A charter boat captain was arrested in Florida after getting intoxicated, firing a handgun and refusing to take the frightened passengers to shore in a nightmarish ordeal that lasted more than 17 hours.
Passenger Carlo Lopeparo told Yahoo Lifestyle that he had been on captain Mark Bailey’s boat, Double Marker, several times before without incident, but this fishing trip was different.
Witnesses told Sarasota police that Bailey had consumed multiple beers while driving the boat. One passenger claims to have watched Bailey drinking rum, too, and another alleges that the captain was also snorting cocaine, according to ABC Action News.
About 60 miles out, Lopeparo asked fellow 16-year-old passenger Jason Rialmo to fetch him a beer from a bucket next to the captain. When the teen grabbed the beer, Bailey reportedly banned him from giving it out. Thinking he was joking, Rialmo kept going — so the irate captain grabbed the teen by the neck, ripping off his necklace.
Passengers rose to Rialmo’s defense, getting into an altercation with Bailey, according to WFLA. They ultimately decided to let it go, even as the captain continued to imbibe. Later in the boat ride, Bailey told 25-year-old passenger Chris Giuffre he wanted to speak with him — and what the captain shared was terrifying: “I have a gun and if I want to, I will put a bullet in each of your heads and leave you out here,” Bailey reportedly said.
“At that point we were all kind of waiting for something horrible to happen for him to come down those stairs with his gun," said Chris' father, Christopher Giuffre, to WFLA. And he was right: Bailey then pulled out a a 9mm handgun and fired six to seven shots in the air.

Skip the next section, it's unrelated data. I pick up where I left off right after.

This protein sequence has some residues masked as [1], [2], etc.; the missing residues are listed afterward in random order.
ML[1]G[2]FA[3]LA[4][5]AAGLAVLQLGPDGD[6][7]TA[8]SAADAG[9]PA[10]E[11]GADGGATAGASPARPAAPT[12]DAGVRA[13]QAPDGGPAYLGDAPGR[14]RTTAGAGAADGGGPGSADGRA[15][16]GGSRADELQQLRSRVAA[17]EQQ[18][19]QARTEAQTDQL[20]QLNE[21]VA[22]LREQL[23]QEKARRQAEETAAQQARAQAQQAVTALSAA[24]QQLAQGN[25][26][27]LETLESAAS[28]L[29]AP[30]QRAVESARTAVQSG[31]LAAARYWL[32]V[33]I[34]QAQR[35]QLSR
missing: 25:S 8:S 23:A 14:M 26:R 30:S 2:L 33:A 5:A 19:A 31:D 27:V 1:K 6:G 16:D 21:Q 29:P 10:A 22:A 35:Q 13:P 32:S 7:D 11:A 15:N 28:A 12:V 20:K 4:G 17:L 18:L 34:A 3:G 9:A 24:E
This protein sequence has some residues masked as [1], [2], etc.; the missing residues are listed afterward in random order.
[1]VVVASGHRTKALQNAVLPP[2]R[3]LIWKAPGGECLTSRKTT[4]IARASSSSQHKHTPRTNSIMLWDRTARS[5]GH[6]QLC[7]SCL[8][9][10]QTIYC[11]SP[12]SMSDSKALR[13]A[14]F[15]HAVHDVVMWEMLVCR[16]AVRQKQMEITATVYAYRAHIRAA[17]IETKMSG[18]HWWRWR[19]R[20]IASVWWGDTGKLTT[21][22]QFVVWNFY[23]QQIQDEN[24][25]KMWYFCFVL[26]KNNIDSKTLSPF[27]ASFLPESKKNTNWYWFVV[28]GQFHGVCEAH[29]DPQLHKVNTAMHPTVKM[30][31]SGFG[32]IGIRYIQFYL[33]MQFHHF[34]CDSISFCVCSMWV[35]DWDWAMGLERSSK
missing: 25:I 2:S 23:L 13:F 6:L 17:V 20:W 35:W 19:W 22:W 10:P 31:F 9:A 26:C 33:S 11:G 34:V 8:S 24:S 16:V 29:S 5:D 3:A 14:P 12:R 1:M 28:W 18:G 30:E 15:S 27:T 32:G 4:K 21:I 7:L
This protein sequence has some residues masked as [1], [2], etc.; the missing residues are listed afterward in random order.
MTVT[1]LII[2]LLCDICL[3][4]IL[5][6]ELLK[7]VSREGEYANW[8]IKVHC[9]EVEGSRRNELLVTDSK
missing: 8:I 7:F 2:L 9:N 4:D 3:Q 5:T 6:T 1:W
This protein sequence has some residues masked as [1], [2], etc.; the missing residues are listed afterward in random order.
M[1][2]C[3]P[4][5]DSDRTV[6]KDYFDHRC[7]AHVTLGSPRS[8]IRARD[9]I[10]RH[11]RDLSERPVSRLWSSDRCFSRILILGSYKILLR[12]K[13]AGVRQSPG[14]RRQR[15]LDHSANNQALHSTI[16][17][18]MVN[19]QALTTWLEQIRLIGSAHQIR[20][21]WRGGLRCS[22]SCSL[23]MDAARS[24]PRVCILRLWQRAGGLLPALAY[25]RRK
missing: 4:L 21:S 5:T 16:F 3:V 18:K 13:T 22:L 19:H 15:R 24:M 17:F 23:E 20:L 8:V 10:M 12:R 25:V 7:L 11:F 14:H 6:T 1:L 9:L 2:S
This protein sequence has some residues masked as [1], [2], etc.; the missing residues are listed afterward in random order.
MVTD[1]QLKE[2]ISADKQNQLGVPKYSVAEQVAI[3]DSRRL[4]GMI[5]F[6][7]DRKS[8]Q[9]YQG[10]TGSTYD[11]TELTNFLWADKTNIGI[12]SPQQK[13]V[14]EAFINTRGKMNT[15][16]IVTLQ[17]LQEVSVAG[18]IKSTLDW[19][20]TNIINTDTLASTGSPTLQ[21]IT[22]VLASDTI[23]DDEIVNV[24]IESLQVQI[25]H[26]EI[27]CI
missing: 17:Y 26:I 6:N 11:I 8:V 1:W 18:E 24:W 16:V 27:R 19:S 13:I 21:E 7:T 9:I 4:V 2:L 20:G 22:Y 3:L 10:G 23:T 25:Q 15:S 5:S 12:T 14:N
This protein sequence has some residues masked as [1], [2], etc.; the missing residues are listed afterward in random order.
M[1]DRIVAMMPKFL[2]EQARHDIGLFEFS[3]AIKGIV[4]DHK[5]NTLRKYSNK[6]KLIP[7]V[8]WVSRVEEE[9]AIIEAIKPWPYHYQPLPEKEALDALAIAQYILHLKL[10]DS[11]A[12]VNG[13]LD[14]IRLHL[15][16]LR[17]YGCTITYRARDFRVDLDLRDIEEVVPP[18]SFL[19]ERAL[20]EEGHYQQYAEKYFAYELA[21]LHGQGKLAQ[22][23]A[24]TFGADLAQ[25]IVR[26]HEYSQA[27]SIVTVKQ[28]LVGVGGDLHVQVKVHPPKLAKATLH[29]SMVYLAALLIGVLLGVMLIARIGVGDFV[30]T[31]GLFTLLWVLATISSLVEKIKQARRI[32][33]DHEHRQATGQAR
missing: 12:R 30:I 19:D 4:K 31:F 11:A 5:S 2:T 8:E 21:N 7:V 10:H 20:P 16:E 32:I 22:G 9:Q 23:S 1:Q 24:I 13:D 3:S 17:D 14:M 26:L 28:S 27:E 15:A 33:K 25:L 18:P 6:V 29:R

“About the time he threatened to shoot us all and starting firing shots is when we realized it was going to be a life and death situation,” Lopeparo told Yahoo Lifestyle. “We were all in fear for our lives and each other.”
So the passengers decided to put their heads together and figure out how to escape what had become a life-threatening hostage situation. “At this point I was thinking, ‘This is going to end really badly,’ and I think we were all trying to strategize as to what we could do, where we could hide, where could we go, how could we stem the confrontation that was about to ensue," said Giuffre.
As the captain began driving the boat in circles, passengers tried pleading with him to return to shore. Bailey reportedly responded, "No, I can do this as long as I want. I do this for a living."
Lopeparo — who had boarded the boat alongside his brother, nephew and two close friends — said the passengers then decided to move to the bottom deck. ”We knew he wouldn't shoot down and leave himself stranded in ocean,” he said. “And the plan was to keep all passengers calm and collected.”
By about midnight, 17 hours after the charter boat had set sail at 7 a.m., Bailey had steered the boat close enough to the shore to restore cell phone service, and Lopeparo’s friend was able to call a relative, who contacted authorities. According to reports, other passengers had also reached out to the Sarasota police and the U.S. Coast Guard.
First responders from both organizations received the S.O.S. shortly after midnight. Officers were able to rescue the passengers and arrest Bailey. They reportedly led him, stumbling, to a nearby cruiser. He refused a field sobriety test, but officers say he was slurring his words, had watery, bloodshot eyes, and wreaked of alcohol.
Bailey continued to be belligerent in the police cruiser, attempting to kick out its rear door and demanding to speak with a supervisor, according to a police report. He was charged with boating under the influence and resisting arrest without violence.
The Coast Guard is investigating the captain for crimes that took place on the water, under their jurisdiction, according to WWSB. These would include using a handgun and holding the passengers captive.
Lopeparo is relieved that he and all the passengers were able to escape the agonizing situation thanks to the “phenomenal” first responders, but he admitted that he feels a measure of guilt for bringing his family and friends onto the boat. He added, “I’m just thankful this happened to us rather than a family that might not have been capable of remaining calm.”
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